Here's the problem: Madonna is the Stephen King of music. Both have wild popularity in their fields, and neither were taken very seriously in the beginning and middle of their careers. In Madonna's case, she's not an especially gifted singer. No one ever looked to her for her thoughts on political or social issues. Her lyrics were about love and dancing, not philosophy: ("gonna dress you up in my love"; "holiday, celebrate"; "I'm crazy for you"; "you've got to let your body go with the flow"; "music makes the people come together", etc.). But she had the image and performance thing down pat, and she was shrewd enough to stay one step ahead of musical trends. And that led to lots of hits.

Her albums Ray of Light and Music (1998 and 2000, respectively), found her stretching artistically, writing more personal and reflective lyrics, to positive acclaim. For critics and hipsters, this newfound depth was excuse enough to bring their once-secret love for Madonna into the open. As also happened to King, the general view of Madonna began to change from a vapid populist to a valid artist.

I'm not positive, but I think that went directly to Madonna's head (it was probably a short trip). She already knew we loved her body, but could it be that we loved her brain, too? Why not find out, and make a singer-songwriter album? That's what American Life is. Every other Madonna album was all about music and melody, with the lyrics built to service the song. American Life is the opposite. The music is designed to showcase the lyrics.

The shocking thing is that once a person gets over the idea that this isn't a Madonna pop album (I clearly hadn't when I wrote my review), American Life is 70% good. The six songs from I'm So Stupid through X-Static Process are actually quite strong, as is the closer, Easy Ride. Mother and Father gets points for its tantalizingly strong chorus, but the rest of the song falls a bit short. Hollywood could have been great if it had been about anything other than Hollywood.

It's that other 30% of the album that proves the most problematic and puts American Life in the Rock Bottom slot. The title track sports a memorable chorus, but becomes inexcusable in the rap at the end. Sample lines: "I drive a Mini Cooper and you know I'm super duper" and "I got a lawyer and a manager, an agent and a chef / Three nannies, an assistant and a driver and a jet." The inclusion of Die Another Day, the theme to the 2002 Bond film of the same name is also ill-considered. Despite somehow making it to #8 on the charts, it's not a very good song, nor does it fit with the theme and mood of the rest of the album.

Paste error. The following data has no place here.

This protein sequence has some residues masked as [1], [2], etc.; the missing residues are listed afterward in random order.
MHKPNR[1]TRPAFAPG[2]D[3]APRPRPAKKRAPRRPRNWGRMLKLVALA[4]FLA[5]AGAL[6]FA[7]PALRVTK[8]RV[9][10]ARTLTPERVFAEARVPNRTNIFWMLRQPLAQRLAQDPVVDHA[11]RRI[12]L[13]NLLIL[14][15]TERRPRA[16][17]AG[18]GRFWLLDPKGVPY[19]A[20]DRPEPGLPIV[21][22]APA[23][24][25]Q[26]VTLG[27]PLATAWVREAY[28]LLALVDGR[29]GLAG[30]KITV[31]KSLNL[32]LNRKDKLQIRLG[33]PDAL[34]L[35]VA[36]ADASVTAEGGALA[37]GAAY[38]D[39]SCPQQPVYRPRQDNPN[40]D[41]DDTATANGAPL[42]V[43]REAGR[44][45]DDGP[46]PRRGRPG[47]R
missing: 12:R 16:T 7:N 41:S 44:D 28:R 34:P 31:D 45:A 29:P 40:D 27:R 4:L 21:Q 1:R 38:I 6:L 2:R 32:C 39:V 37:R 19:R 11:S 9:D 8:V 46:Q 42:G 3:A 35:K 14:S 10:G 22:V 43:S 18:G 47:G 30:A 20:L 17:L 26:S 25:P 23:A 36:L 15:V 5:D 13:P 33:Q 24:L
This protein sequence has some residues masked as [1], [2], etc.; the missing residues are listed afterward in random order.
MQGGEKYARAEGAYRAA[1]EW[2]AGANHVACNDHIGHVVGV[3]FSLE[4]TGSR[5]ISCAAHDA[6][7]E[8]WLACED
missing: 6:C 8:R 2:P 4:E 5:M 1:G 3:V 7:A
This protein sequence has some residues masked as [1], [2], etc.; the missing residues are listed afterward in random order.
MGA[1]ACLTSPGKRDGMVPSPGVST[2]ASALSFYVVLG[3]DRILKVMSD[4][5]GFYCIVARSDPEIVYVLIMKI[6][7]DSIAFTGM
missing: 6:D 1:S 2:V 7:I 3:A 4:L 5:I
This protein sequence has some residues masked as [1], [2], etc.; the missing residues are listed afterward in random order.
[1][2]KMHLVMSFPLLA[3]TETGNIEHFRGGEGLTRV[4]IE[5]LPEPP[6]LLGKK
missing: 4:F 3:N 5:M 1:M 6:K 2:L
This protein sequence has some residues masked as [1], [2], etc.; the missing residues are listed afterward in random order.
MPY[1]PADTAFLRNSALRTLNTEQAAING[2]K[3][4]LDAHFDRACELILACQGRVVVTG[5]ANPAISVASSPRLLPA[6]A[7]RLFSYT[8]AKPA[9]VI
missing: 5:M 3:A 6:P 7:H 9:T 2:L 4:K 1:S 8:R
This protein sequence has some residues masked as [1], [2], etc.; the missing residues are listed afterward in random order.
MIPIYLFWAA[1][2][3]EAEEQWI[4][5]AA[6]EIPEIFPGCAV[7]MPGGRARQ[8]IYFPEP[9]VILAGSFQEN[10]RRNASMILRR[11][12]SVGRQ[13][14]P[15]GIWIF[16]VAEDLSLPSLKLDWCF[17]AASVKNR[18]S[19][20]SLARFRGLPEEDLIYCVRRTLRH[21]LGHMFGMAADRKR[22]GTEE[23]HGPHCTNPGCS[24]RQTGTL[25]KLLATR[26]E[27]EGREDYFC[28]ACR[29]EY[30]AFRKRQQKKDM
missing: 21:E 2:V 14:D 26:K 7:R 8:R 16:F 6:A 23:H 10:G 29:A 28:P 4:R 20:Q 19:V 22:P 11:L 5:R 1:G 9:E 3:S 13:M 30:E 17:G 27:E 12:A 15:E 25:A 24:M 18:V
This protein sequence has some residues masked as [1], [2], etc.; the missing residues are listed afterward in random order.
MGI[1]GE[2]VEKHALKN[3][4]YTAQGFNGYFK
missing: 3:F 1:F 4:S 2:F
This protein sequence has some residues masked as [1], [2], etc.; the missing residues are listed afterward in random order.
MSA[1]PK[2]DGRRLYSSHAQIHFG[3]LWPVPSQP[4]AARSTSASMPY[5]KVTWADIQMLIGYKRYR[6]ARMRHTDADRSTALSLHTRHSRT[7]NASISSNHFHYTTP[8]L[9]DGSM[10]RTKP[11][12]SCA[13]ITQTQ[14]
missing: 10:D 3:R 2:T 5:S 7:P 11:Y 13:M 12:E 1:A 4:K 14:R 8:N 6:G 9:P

I fully believe that the album art has something to do with the negative reaction to the album as well. From the inexplicable Che Guevara-copping cover to the liner notes laden with pictures of Madonna wearing fatigues and holding automatic weapons, it's all very confusing. What exactly was she trying to say? That she's a revolutionary? That Americans like guns and war? One idea is ridiculous, the other is obvious. I'll believe this until the technology exists to upload music directly into our brains: Cover art does matter.

But does bad album art, low sales, and two (really 1 1/2) awful songs a Rock Bottom make? By the numbers yes. The only other contenders were 1990's Dick Tracy soundtrack I'm Breathless and 2008's Hard Candy. Each got a full half-star higher on the ratings scale. The former has Vogue on it, so I can't hate on that. The latter is the only Madonna album I don't own (I couldn't get past the ugly cover...see?) so I can't make a proper judgment.

At any rate, Madonna seems to have learned a valuable lesson from American Life. Namely that her fans will abide introspection and reflection as long as it's put to music they can shake their asses to. The title to her 2005 follow-up even seemed to acknowledge that. It was called Confessions on a Dance Floor.

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Author's Note: Madonna's recent hits collection, Celebration, mistakenly includes TWO tracks from American Life (Hollywood and Die Another Day). For my own take on what that compilation could have been, click here.